POLITICS

Leona Aglukkaq Claims Federal Budget Is Best One Ever For The Environment

04/22/2015 03:44 EDT | Updated 06/22/2015 05:59 EDT
CP
OTTAWA - No previous federal budget has ever done more for the environment than the one delivered this week by the Conservative government, according to Environment Minister Leona Aglukkaq.

The puzzling claim during a raucous question period in the House of Commons came a day after Finance Minister Joe Oliver tabled a 518-page document that contains no new spending or specific policy measures for curbing greenhouse gas emissions and mentions the issue of a "changing climate" just once — in relation to previously funded genome research on trees.

"Today is Earth Day but climate change, one of the biggest threats to future generations, well, it's not in the budget," NDP environment critic Megan Leslie told the Commons question period Wednesday.

Her colleague, Edmonton MP Linda Duncan, followed up by asking why the Conservatives aren't pursuing policies that promote clean energy technologies.

"No federal budget has done more for the environment," Aglukkaq responded, before reciting a short list of budgetary measures that included extending an existing chemicals management plan, money to clean up contaminated federal sites, Arctic weather services and funding for the Species at Risk Act.

Curiously, the minister did not cite one of the government's highest profile budget announcements: A promise to raise spending on major urban public transit systems by $1 billion annually after 2019.

In six pages describing the transit funding plan, the Conservative budget doesn't even mention environmental benefits, although Oliver later raised the green impact when pressed on the matter by reporters.

Patrick Leclerc, vice-president of the Canadian Urban Transit Association, called the environment benefits of transit spending "the untold story" of the 2015 budget.

"As part of any sound environmental strategy, you need to include public transit, active transportation and integrated mobility," Leclerc said in an interview, citing studies that it reduces greenhouse gas emissions.

The contrast between Aglukkaq's question period hyperbole and the undersold green benefits of the budget's transit funding points to the government's lack of seriousness on climate change, said Liberal environment critic John McKay.

"I don't even think the (Conservative) core buys her assertions," McKay said in an interview.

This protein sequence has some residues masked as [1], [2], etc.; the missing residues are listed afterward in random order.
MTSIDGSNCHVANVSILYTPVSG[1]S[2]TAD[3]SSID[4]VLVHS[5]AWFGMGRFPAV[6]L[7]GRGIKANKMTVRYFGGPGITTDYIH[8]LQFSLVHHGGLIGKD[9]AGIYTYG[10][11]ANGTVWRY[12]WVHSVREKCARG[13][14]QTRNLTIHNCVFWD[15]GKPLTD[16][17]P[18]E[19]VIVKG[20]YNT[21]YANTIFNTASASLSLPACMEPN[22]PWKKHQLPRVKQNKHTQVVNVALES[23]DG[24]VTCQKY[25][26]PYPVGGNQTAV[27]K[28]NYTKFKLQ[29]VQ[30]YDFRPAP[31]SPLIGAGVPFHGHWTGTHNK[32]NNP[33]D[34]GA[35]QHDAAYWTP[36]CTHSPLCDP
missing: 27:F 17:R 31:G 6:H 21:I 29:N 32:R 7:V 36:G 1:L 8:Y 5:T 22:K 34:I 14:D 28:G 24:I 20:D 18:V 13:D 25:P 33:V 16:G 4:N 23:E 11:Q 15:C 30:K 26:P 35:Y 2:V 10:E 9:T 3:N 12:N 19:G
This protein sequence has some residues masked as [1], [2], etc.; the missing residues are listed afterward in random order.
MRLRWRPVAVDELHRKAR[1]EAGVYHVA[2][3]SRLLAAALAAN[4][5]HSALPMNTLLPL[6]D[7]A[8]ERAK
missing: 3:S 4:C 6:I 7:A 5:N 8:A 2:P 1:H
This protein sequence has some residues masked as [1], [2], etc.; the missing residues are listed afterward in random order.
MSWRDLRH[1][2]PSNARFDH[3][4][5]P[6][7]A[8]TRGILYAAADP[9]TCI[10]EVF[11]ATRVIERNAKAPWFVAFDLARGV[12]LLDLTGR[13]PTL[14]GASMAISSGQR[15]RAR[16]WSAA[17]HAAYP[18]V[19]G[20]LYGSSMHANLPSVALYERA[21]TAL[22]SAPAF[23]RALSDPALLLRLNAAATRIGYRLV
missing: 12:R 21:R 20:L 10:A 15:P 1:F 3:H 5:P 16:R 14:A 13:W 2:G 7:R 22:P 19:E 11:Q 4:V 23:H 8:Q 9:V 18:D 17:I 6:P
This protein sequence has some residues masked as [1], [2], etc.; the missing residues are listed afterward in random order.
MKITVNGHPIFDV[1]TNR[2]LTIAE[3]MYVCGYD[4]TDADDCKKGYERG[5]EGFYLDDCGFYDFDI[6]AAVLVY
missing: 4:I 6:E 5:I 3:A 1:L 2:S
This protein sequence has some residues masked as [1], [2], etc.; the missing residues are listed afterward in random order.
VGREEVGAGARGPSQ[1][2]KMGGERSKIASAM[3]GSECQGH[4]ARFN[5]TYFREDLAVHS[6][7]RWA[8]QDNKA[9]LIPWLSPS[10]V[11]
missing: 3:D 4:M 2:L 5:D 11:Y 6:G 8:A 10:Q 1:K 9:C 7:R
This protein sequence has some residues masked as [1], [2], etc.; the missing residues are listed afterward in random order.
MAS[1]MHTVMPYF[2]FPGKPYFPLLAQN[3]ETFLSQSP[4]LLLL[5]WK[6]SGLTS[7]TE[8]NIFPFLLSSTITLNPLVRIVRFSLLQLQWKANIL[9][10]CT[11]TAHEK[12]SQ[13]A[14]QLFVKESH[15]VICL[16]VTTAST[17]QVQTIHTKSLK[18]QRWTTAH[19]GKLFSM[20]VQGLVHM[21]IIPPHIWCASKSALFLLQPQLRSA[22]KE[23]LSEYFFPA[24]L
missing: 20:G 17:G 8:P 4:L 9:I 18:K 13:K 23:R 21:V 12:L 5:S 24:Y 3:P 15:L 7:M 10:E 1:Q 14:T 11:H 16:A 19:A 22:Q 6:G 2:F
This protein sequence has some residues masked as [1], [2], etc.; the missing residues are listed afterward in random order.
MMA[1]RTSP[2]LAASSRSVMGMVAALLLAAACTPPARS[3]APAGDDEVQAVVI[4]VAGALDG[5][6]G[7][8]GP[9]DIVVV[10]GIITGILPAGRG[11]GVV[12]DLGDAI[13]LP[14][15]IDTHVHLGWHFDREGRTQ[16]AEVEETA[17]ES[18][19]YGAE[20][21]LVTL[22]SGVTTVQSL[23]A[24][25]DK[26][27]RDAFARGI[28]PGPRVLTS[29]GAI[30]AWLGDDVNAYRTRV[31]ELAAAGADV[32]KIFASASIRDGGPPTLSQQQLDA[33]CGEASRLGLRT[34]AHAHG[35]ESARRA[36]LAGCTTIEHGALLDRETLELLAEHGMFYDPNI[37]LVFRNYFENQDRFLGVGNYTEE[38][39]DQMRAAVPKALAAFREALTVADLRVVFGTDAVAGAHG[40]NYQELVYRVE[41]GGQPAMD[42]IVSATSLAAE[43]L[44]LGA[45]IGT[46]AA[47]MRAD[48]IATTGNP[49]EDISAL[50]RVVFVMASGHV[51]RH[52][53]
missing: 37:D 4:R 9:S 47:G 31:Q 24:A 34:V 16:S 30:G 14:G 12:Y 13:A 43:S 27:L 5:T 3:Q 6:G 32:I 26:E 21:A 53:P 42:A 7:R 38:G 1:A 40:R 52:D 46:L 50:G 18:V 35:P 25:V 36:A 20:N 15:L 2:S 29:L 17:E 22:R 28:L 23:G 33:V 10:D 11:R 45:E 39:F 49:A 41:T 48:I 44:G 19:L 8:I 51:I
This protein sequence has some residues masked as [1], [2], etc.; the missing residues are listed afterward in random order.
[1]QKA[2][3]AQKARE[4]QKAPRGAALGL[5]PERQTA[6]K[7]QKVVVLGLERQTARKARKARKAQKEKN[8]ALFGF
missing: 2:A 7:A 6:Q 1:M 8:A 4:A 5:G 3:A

"But in my judgment, they just don't care: 'It's not a problem we're going to get fussed about — and tell me about my tax cut'."

Environment Canada reported last week that national GHG emissions rose 1.5 per cent between 2012 and 2013 to 726 megatonnes, the fourth consecutive annual increase.

That makes it increasingly improbable Canada will come close to meeting its international commitment to cut emissions 17 per cent below 2005 levels by the year 2020 — with new international climate change negotiations slated for later this year in Paris.

Dave Sawyer, an economist with EviroEconomics, called this week's budget a lost opportunity.

The budget put $500 million into "responsible resource development," including tax breaks for resource companies doing environmental assessments and subsidies to liquefied natural gas producers.

"To have that, and not to have a nod towards clean energy in the lead-up to Paris 2015 and thinking about how we position ourselves to take advantage of these global low-carbon opportunities, it's really surprising to see that."

However David McLaughlin, former head of the National Round Table on the Environment and the Economy and a one-time chief of staff to prime minister Brian Mulroney, found nothing surprising in the Conservative pitch.

The election-year budget is a finely tuned political document, hitting all the notes the Harper government wants its potential supporters to hear, he said.

McLaughlin noted the budget also failed to include even a hat tip to long-promised co-operation with the United States on common GHG regulations for the oil and gas sector.

As it happens, Natural Resources Minister Greg Rickford was in Houston on Wednesday meeting U.S. Energy Secretary Ernest Moniz.

A read-out of the meeting from Rickford's office stated: "Minister Rickford expressed Canada's strong interest in aligning environmental standards in new areas — including oil and gas — that build on our existing progress, while protecting jobs and economic growth on both sides of our shared border."

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